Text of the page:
It's an expression. I do not, under any circumstances condone abuse of any kind, particularly when it involves elder family members.
I grew up in Atlanta where we never used the words "slap" and "grandma" in the same sentence, unless you were to say ,"Hey, Grandma! Slap me some butter on that biscuit before you pass it to me."
So you can imagine my surprise the first time I heard my husband, who hails from somewhere in South Georgia, say, "Darlin, this pecan pie is so good, it makes you wanta slap your Grandma!" HUH?
I was appalled! (Look it up.) "Why would I want to slap my Grandma?"
"Aw, sugarpie, simmer down. Its just an expression." (For the record my husband doesn't really talk like that. He's never called me Darlin or Sugarpie. Its for the sake of the story. He most certainly did tell me to slap my Grandma.)
Since that day I have heard a few other folks use a similar expression as in "Slap your brother, those pancakes are good!" and so on. But more times than not, I've heard it referenced to Grandma. I'm not sure at all where this colorful phrase came from, but I imagine it started a long time ago when the kitchen would get way too hot to stay in it while waiting for supper (or dinner, if you're from down here) to finish cooking.
So Grandma would find her way out to her rocking chair on the front porch while she cooled off in the breeze with a refreshing cold beverage. Mint Julep, Spiked Lemonade or a couple of icy shots of Jim Bean would do the trick to cool off Grandma and before long, she would be out cold. Pretty soon supper would be ready but everyone had learned it was best not to wake Grandma from her "before meal nap". Occasionally Pa might say, "Junior, go see if you can wake Grandma for supper."
"Aw, Paw. I did it last time and she about knocked me out."
"Did you shake her to wake her?"
"Alright son. Come eat your vittles. Let her rest."
Then they sat down to commence to eating their roasted possum and carrots, to which Pa exclaimed, "Oooweee! This is good eatin'! Go get your Grandma and tell her she's missing a good meal."
Junior answers, "But Pa! What if she tries to hit me?"
"Well, son," Pa laughs, "Hit her back!"
Junior leaves and returns quickly with Grandma shuffling behind him.
"Y'all just gonna eat without me?" asks Grandma.
"You were having a good nap."
"Well, I'm here now. Pass the possum."
"How'd you wake her, Junior?"
"I slapped her, like you told me to."
"Okay, then. Have a seat and let's give thanks for these vittles, and for Grandma."
Then the next time Grandma was passed out cold and didn't want to eat, Pa told Junior, "Ooo...wee, these rutabagas are so good. I hate for your Grandma to miss them. Go slap her and see if she'll come eat."
And so on and so forth until eventually folks began saying, "These taters are so good they'll make you want to slap your Grandma (so she can come eat them too!)"
One of the Preacher's favorite meals is roast beef with potatoes and carrots, but I've never been as happy with the results as I would like to be, so he doesn't get to eat them as often as he'd like. I've always tossed everything into the CrockPot for eight hours (Or on high for four for Sunday lunch), just like Mama did. But the texture of the meat would be more shredded, and often chewy. But after tonight I think I'll only be using my Crock Pot for spaghetti sauce.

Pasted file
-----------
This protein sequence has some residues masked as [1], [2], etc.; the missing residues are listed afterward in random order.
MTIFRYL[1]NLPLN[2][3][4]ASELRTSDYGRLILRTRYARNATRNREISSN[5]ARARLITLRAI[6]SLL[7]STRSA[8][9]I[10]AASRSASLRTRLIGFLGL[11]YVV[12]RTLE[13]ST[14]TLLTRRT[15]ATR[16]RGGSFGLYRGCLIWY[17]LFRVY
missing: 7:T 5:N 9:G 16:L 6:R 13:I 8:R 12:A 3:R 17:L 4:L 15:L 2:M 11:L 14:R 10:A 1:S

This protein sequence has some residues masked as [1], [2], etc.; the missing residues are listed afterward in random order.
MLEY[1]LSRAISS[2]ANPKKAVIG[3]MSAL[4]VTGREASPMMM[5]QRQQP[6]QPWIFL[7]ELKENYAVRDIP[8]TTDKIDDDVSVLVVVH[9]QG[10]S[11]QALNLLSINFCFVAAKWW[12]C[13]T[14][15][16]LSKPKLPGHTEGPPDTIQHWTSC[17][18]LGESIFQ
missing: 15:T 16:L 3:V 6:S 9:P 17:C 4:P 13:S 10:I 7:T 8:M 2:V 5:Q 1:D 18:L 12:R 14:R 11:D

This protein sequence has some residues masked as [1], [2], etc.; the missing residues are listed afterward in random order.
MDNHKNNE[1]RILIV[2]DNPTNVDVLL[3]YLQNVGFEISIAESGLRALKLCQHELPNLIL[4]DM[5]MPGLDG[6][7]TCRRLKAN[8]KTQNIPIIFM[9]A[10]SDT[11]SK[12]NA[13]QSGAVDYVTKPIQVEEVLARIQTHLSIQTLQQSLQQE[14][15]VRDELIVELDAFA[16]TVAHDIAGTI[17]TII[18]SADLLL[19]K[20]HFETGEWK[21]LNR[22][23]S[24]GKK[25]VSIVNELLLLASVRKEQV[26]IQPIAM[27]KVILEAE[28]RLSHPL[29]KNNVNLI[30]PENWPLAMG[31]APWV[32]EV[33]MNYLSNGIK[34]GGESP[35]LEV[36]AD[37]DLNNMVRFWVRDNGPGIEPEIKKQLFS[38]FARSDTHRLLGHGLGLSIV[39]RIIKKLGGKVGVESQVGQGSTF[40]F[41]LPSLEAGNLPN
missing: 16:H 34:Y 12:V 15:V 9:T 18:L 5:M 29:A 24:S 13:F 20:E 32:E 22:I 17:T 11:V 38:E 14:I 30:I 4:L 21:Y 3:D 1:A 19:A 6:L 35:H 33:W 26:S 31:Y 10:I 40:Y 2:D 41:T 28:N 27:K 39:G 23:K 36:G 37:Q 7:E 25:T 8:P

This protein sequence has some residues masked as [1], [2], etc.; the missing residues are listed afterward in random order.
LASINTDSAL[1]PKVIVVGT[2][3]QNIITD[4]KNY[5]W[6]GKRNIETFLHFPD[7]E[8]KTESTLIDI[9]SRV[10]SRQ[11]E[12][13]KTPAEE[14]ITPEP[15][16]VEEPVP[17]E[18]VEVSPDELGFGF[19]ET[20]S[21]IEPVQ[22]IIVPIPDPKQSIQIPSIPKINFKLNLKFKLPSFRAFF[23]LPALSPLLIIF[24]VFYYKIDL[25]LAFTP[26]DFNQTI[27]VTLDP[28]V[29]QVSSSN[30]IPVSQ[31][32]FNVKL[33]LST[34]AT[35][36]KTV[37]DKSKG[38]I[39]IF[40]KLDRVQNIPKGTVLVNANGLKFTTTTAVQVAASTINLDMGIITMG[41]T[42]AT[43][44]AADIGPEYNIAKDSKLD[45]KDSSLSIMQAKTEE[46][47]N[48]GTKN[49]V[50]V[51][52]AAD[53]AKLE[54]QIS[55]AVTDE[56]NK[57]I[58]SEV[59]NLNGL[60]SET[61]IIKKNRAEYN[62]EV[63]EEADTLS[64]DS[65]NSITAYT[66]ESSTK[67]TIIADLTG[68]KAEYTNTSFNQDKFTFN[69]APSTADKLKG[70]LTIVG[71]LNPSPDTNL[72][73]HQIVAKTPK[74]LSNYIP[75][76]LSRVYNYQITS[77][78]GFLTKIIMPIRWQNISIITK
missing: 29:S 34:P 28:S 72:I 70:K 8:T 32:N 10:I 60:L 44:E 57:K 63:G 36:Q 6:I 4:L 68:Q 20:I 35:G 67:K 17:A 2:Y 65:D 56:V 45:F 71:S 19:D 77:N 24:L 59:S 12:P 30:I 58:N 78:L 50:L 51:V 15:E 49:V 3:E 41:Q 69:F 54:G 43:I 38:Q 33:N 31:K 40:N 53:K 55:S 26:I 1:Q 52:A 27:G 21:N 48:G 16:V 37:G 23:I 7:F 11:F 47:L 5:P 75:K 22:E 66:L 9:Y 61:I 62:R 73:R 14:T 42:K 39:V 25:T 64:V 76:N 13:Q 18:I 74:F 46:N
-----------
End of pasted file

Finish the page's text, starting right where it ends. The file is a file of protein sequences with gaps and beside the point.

I don't share a lot of recipes. Not because I'm not a good cook, but I am somewhat on the lazy, yet creative side. I have six shelves of recipe books but once I find what I'm looking for I don't have all the ingredients and I improvise. I didn't see my Mama use a cookbook very often (except for the one that had magazine clippings pouring out of it), and I guess I inherited that ability. Putting some stuff together and praying it turns out edible!
Don't expect these fancy spices and herbs like Thyme and rosemary. My favorite spices are garlic salt and dehydrated onion. And if a recipe calls for Italian spices, a spoonful of Italian dressing does the trick, and adds moisture.
I've been wanting to fix a genuine POT roast for sometime. I got my 5 or so pound roast, a bag of small, peeled carrots (told you I was lazy) and a bag of potatoes. I looked up a recipe for Yankee Pot Roast online and it said after you simmer on the stove for an hour you put it in the oven for two more hours. Naw. If I wanted to wait that long I'd put it back in the Crock Pot. I had about an hour and a half.
I started by browning my meat in about 2 Tbsp. oil in a big-ole pot. I sprinkled garlic salt and dehydrated onions generously on both sides. Drained the oil and fat off and added about 2 cups water that I plopped four boullion cubes into (the kind that are wrapped like little gift packages). The water barely covered the top of the meat, just so you know. I then poured in the bag of carrots, quartered four unpeeled potatoes because
After I removed the celery I put the lid on and set the stove between low and medium. Hot enough to simmer (bubble lightly) but low enough so the meat doesn't stick to the pan. Let it simmer for about thirty minutes without stirring.
Stir about 2 Tablespoons of cornstarch (or flour) into a cup of cold water, until the cornstarch is dissolved and pour it over everything. Finally I tossed a basket of fresh mushrooms on top, popped the lid back on and let it simmer for about thirty more minutes.